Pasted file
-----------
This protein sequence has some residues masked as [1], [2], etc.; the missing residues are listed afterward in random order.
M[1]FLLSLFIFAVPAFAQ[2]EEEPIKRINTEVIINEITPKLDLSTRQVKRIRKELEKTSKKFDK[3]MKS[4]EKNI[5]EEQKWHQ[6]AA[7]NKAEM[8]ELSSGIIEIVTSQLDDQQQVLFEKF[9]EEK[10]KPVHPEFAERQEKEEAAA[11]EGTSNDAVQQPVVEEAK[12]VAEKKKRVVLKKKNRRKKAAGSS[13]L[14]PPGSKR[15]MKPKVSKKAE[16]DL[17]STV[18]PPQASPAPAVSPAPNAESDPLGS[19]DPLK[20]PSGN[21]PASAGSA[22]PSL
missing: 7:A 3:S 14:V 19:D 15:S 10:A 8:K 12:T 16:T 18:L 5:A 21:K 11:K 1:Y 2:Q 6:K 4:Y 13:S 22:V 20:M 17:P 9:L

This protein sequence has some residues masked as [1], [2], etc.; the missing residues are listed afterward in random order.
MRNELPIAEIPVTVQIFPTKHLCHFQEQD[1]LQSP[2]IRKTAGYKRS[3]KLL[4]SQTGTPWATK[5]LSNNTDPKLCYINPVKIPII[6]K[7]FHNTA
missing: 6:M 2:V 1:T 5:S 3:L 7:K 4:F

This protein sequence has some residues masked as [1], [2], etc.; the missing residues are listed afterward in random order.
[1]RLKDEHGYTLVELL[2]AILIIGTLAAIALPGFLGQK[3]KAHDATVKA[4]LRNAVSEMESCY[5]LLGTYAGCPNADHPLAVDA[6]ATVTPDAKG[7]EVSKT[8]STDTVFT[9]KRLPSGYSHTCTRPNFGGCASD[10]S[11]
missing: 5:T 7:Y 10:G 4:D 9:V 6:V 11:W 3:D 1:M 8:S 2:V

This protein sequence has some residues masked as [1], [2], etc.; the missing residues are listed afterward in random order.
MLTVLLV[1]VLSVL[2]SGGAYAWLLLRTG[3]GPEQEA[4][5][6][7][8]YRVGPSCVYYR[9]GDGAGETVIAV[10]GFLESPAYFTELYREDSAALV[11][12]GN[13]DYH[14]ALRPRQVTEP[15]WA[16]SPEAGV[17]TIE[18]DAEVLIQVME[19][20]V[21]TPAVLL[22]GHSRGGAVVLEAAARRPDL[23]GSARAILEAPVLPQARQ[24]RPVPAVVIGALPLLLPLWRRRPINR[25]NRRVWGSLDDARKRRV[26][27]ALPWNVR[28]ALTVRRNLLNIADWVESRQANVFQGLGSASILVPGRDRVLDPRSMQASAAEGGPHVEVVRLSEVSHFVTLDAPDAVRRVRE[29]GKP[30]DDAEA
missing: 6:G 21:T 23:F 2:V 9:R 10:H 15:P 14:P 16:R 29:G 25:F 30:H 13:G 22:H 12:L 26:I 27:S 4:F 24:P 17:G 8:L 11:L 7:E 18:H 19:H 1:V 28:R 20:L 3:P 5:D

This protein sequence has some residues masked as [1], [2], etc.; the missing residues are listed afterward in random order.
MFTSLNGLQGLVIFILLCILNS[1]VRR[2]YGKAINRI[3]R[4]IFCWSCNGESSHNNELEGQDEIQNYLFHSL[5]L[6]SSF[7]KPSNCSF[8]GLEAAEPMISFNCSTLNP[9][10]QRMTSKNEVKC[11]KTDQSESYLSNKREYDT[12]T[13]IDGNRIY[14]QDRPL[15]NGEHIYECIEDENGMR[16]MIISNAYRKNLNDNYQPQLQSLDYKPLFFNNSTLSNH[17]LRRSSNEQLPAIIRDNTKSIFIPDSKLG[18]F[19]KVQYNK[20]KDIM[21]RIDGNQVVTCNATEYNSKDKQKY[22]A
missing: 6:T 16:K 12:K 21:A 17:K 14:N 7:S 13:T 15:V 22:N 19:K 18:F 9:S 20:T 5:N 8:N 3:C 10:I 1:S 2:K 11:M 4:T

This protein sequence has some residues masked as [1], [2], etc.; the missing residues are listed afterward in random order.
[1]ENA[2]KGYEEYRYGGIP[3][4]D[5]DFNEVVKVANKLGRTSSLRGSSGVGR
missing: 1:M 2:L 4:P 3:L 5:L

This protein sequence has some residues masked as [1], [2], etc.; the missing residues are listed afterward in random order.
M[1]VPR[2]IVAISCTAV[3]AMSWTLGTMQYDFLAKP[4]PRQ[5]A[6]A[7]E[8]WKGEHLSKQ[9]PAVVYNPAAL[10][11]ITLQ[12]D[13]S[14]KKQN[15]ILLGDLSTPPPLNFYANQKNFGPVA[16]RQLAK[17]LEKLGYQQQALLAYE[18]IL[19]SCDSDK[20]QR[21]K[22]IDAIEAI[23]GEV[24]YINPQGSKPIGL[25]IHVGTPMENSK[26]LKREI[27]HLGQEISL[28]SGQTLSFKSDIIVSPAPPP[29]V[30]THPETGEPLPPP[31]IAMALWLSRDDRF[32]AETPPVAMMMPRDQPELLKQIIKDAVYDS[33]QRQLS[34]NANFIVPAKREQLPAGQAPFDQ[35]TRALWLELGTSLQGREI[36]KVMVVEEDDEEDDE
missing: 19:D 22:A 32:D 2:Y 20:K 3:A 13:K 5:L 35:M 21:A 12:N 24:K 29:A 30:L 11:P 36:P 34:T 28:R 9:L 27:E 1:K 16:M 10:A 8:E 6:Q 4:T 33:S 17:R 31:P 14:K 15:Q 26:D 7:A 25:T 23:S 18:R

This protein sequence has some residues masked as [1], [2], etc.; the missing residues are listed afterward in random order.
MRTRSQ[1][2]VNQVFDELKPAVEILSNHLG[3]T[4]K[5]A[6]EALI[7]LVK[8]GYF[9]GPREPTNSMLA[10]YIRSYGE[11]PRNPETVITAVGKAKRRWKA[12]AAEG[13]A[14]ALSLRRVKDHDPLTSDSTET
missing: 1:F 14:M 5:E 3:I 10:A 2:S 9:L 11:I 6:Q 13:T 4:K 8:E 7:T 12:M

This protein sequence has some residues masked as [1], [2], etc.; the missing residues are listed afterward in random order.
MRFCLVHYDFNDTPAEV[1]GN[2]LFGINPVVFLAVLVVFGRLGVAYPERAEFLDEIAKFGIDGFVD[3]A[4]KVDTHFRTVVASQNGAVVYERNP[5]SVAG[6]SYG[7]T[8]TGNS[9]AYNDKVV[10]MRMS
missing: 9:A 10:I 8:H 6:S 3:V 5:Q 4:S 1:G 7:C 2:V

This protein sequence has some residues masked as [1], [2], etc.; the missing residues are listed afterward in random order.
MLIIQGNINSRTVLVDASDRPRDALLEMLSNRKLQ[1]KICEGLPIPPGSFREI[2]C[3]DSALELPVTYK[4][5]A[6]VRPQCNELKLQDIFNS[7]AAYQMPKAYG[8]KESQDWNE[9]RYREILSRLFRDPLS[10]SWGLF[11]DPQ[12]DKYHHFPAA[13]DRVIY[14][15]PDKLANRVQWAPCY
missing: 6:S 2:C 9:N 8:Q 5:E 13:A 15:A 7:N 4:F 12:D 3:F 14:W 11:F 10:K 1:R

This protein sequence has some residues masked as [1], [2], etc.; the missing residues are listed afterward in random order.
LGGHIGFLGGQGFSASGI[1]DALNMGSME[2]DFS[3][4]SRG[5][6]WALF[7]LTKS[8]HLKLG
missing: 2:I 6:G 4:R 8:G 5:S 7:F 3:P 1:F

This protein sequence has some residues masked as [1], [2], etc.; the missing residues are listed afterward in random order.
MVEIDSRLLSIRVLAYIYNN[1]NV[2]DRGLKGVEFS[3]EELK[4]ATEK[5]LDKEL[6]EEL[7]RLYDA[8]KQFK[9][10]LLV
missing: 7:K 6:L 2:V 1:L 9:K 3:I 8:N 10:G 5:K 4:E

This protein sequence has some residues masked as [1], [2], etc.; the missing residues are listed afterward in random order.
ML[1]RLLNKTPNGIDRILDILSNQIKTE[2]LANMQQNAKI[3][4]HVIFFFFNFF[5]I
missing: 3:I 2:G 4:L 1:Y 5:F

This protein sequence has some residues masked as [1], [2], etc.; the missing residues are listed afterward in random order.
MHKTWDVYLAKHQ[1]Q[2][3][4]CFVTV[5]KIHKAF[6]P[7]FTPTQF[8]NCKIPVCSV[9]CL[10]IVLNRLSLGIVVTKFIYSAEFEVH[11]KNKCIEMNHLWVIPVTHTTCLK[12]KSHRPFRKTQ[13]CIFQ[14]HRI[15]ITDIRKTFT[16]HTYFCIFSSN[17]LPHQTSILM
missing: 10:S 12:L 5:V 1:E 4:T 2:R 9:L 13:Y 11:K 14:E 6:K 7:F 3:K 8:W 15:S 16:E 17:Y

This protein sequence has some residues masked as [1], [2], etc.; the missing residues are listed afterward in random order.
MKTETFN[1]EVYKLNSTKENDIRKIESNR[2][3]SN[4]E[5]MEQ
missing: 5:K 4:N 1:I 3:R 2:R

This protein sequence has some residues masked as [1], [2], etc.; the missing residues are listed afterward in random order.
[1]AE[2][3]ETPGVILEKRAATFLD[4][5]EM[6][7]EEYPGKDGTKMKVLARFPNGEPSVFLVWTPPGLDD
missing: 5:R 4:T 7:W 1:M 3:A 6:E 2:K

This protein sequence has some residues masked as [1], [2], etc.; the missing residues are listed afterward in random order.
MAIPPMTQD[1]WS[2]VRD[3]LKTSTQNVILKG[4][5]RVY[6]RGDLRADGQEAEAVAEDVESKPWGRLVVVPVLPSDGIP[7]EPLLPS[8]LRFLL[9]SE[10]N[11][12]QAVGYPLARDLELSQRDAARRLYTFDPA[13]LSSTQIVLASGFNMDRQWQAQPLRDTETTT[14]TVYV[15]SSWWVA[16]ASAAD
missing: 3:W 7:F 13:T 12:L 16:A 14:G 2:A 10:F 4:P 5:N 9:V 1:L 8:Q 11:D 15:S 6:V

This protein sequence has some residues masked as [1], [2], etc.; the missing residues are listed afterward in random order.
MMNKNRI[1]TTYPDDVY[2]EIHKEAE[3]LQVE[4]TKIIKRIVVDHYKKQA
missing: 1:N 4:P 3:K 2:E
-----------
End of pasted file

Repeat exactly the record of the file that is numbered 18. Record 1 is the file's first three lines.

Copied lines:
This protein sequence has some residues masked as [1], [2], etc.; the missing residues are listed afterward in random order.
MMNKNRI[1]TTYPDDVY[2]EIHKEAE[3]LQVE[4]TKIIKRIVVDHYKKQA
missing: 1:N 4:P 3:K 2:E